Breathe in and whisper God. Breathe out and cry Oh World. Then sigh oh short winter grass. There is nothing we ought to do so be still, be a creature believed by God, before He set the Earth to spin and Time to walk. And what might walk the other way? Death is too easy to write – on a page we see it circling overhead, a flock of dark wings. The winter sky is bright but pale and we see the walker coming straight ahead, never tiring, never sleeping, day and night. It only slows to listen if we sing.
In the distance, someone beats a great drum, coming nearer every day. This old rhythm we don’t recognize, the days of plague. Those who do not learn from history are doomed. Like birds driven earthward to shelter under bushes by a storm, we wait for abstract entities to pass. Son of man, you cannot say or guess how long. The clock reminds us, drumming down the hours like high surf pounding on the rocks.
I have lived in this room for years, beneath its stucco laqueraria devoid of cherubim or even birds. The days called me out into the warm sea air, to see the intimation of islands beyond the eucalypti and the bluffs. Now the invitation is withdrawn; at least obscured, contingent on a tolerance of sorrows. I had not thought the sweet breeze would rise and bring such sounds of the inevitable world.
So said W.S. Merwin, poet who died today aged 91. In college he was one of my teachers. At a remove – he didn’t teach at my university – but genuinely, mystically. In a way that mattered.
I mourn his passing, also remotely, as a poet and reader of poetry mourns the passing of all poets. In this destitute time, we need all the poets we can get. But Merwin was no stranger to destitute times, and he earned his stripes.
We are all powerless against the force of disorder, the sheer chaos, of a universe fleeing the scene of its own creation. But at least we have dogs.
That’s just a brief note copied from last night’s journal entry. And it’s funny: that looks so much more formidable handwritten in that little notebook. It’s half a page! Looks more profound too. But such is the writing life. Sometimes you think you’ve caught a dragon by the tail, but it’s just a hummingbird with other flowers on her mind.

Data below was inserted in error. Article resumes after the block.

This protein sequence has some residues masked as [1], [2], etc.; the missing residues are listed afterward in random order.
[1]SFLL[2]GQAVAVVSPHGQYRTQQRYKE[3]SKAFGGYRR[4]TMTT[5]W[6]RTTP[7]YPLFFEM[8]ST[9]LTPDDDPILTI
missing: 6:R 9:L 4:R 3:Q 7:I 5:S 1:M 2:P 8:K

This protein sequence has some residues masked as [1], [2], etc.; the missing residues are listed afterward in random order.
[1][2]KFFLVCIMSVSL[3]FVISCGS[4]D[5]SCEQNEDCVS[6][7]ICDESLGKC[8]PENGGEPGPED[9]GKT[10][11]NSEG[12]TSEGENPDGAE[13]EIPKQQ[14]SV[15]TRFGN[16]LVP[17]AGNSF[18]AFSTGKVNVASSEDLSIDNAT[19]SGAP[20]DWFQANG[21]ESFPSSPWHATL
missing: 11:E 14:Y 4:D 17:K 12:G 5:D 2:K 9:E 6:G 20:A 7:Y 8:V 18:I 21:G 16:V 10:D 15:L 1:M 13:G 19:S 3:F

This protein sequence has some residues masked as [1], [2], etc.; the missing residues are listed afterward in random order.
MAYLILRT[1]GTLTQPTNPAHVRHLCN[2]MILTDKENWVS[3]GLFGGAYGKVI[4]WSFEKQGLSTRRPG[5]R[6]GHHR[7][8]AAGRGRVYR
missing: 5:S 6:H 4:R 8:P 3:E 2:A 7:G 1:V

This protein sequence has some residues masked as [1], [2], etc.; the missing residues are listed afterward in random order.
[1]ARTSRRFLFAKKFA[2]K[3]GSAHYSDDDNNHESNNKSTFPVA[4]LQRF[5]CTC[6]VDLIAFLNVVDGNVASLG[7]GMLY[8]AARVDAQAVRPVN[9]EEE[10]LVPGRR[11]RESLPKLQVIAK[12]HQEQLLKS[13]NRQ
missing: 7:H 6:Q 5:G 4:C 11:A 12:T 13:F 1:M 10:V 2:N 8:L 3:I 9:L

The Time between Thanksgiving
and Christmas is a mystery to me.
The clocks stop – you can hear
them suddenly not ticking – and
disappear into the walls and all
the shadowed spaces
of our hopeful daily lives.
The clocks go on ticking only
in hospitals and jails.
Once they have stopped and
forsaken their posts, Time takes
a deep breath, looks around
a moment, and begins to run.
It runs out of the school, heading
west, hits the gas at the pizza
place, hard right by the church,
squealing past homes and offices,
feed lots where the animals live
weeping and hardly notice
Time, past my house and yours
with a sound like a sudden rain
on hot tarmac, and on to where
the sun goes down on everything
we love. In the morning, it is
Christmas. There are deer among
the trees, their soft breath steaming
as the light breaks through.
This is precisely the time when artists go to work. There is no time for despair, no place for self-pity, no need for silence, no room for fear. We speak, we write, we do language. That is how civilizations heal. I know the world is bruised and bleeding, and though it is important not to ignore its pain, it is also critical to refuse to succumb to its malevolence. Like failure, chaos contains information that can lead to knowledge — even wisdom. Like art.
It’s been a while. There was the usual pit and prune juice of poor Beat life, and then there was this fire. We’re ok. And so it is Christmas and hopefully I can get back into blogging for the first of the year. For now there’s this, and God bless you and yours.
“Hello, babies. Welcome to Earth. It’s hot in the summer and cold in the winter. It’s round and wet and crowded. At the outside, babies, you’ve got about a hundred years here. There’s only one rule that I know of, babies: God damn it, you’ve got to be kind.”